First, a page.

Kahuha narrates the disastrous start of her first standup show, where she fell face-first on the ramp towards the podium. With all eyes on her, she had two choices; slip quietly away or follow her fear. That night was one of the best performances she ever delivered, the chaos notwithstanding.

“Standup isn’t just telling jokes. It is storytelling,” says Kahuha. She fell in love with the art because for once in her career she had autonomy over her art. Her act was her own story.

In 2018, she got yet another chance to prove her prowess by performing at KICC on one of her biggest shows yet. Kahuha says she felt the pressure of the challenge but had no doubt she wanted to do it. The “Black and White Comedy Show” was a hit and left the audience in stitches.

Kahuha’s latest show is Manmade Woman, 2022.

“I was given the idea for the name by Eric Omondi. I have worked with him in some of his skits and I found the name quite catchy,” she says. When asked what Man-Made Woman means, Kahuha says even the Bible says ‘And man was not made for woman, but woman was made for man.’ She explains that women behave in certain ways as a reaction to something a man did or said.

“Men insist they cannot find a submissive woman, but if you see a woman who is well loved and cared for, she willingly submits,” says Kahuha.

Man-made Woman won the 2023 Kenya Theatre Awards for Best Comedy Production and she also scooped Best One Woman Show. Following the success of the first show, there will be the second Man-made woman show, today, on the 9th of September at the Kenya National Theatre. Kahuha intends to share her experiences on motherhood.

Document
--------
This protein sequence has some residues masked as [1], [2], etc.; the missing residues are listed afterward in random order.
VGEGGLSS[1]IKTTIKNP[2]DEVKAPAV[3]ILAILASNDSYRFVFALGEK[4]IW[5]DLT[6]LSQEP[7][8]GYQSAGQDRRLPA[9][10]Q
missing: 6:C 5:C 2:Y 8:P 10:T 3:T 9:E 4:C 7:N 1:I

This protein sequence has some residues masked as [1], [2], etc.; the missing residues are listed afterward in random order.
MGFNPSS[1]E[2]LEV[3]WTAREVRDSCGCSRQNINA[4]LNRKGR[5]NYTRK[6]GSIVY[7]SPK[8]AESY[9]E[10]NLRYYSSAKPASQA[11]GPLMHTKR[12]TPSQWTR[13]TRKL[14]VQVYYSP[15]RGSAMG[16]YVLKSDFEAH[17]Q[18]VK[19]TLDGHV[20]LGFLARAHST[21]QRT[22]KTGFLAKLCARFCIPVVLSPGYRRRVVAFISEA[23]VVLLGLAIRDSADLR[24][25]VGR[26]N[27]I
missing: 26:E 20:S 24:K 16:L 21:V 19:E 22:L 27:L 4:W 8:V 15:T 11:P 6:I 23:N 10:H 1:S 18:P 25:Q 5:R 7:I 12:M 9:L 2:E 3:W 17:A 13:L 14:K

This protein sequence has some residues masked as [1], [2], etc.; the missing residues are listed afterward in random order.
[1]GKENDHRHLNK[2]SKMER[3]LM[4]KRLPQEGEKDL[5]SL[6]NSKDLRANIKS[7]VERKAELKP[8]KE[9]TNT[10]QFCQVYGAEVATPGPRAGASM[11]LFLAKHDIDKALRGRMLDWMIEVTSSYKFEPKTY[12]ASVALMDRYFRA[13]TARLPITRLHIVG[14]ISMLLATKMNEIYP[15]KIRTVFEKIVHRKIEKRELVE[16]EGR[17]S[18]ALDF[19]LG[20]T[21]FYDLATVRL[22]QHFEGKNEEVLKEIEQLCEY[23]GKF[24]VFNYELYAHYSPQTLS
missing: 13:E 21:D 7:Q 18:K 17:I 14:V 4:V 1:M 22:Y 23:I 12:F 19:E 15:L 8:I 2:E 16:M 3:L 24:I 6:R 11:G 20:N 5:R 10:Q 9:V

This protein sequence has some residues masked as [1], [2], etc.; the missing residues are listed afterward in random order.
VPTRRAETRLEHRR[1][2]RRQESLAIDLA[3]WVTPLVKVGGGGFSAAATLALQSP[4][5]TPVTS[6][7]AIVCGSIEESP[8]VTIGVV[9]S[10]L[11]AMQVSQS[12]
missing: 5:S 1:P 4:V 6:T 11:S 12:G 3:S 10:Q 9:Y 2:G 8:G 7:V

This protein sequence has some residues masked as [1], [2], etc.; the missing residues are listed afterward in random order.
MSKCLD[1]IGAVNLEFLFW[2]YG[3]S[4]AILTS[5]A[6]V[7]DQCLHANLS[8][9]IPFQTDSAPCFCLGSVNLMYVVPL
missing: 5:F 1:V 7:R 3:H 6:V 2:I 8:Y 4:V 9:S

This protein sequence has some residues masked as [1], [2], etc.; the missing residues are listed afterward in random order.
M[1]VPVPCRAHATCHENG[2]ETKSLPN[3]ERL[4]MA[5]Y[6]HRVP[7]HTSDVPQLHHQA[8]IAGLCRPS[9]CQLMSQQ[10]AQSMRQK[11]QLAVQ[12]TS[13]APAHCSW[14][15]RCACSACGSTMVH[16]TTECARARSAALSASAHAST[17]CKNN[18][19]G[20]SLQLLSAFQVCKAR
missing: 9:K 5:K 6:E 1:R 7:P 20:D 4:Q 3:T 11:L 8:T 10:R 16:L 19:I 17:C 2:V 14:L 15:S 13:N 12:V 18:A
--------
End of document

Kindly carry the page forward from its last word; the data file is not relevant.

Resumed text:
The riveting title of the show is designed to be just that simple. According to her, she is not a feminist, at least not the toxic ideal that we now call feminism. One of her bigger projects this year in December is in fact a women-only show. It will feature three women; one is 25, the other 35 and herself, at 45 years old. The standup comedy show will be all about telling women’s stories, not so that men feel shut out, but to entertain and educate them as well.

On her secret to balance, she says there is none.

“You cannot balance work and parenting. You just have to do your best in both but let go of the idea of perfection. No career woman can get it all, all the time. I have missed a child’s event here and there, and I have cancelled shows for important events in my kid’s lives. Just make sure you do not miss everything,” she says.

Kahuha does not pretend to know it all. At 45, she feels confident that her life is exactly as God intended. Her relationship with her 25-year-old daughter Cindy Kahuha, best known for her role in Kina, is as you would expect; loving but evolving.

“Being a very young mother, and a single mother is not the easiest. I felt like I grew up while raising her, and now that she is all grown up, I feel very attached and find it difficult to let go,” she says.